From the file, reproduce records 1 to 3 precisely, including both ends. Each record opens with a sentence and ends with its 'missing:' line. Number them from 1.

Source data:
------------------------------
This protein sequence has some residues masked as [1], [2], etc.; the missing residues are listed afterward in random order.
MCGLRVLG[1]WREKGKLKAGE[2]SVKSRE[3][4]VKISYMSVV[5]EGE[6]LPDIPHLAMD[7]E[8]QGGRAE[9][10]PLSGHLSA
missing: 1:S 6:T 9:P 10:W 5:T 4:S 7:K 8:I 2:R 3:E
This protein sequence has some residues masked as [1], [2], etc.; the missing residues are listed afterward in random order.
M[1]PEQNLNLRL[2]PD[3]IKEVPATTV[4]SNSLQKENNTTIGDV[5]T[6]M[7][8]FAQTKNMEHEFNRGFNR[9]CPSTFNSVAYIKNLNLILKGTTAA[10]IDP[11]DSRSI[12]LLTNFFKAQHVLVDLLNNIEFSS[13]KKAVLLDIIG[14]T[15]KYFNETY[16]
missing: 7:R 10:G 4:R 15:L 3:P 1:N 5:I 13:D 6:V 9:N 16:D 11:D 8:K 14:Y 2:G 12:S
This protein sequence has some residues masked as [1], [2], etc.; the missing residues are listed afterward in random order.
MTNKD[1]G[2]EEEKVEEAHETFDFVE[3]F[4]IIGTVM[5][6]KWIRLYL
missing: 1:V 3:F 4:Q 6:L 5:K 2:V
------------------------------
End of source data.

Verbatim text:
This protein sequence has some residues masked as [1], [2], etc.; the missing residues are listed afterward in random order.
MCGLRVLG[1]WREKGKLKAGE[2]SVKSRE[3][4]VKISYMSVV[5]EGE[6]LPDIPHLAMD[7]E[8]QGGRAE[9][10]PLSGHLSA
missing: 1:S 6:T 9:P 10:W 5:T 4:S 7:K 8:I 2:R 3:E
This protein sequence has some residues masked as [1], [2], etc.; the missing residues are listed afterward in random order.
M[1]PEQNLNLRL[2]PD[3]IKEVPATTV[4]SNSLQKENNTTIGDV[5]T[6]M[7][8]FAQTKNMEHEFNRGFNR[9]CPSTFNSVAYIKNLNLILKGTTAA[10]IDP[11]DSRSI[12]LLTNFFKAQHVLVDLLNNIEFSS[13]KKAVLLDIIG[14]T[15]KYFNETY[16]
missing: 7:R 10:G 4:R 15:L 3:P 1:N 5:I 13:D 6:V 9:N 16:D 11:D 8:K 14:Y 2:G 12:S
This protein sequence has some residues masked as [1], [2], etc.; the missing residues are listed afterward in random order.
MTNKD[1]G[2]EEEKVEEAHETFDFVE[3]F[4]IIGTVM[5][6]KWIRLYL
missing: 1:V 3:F 4:Q 6:L 5:K 2:V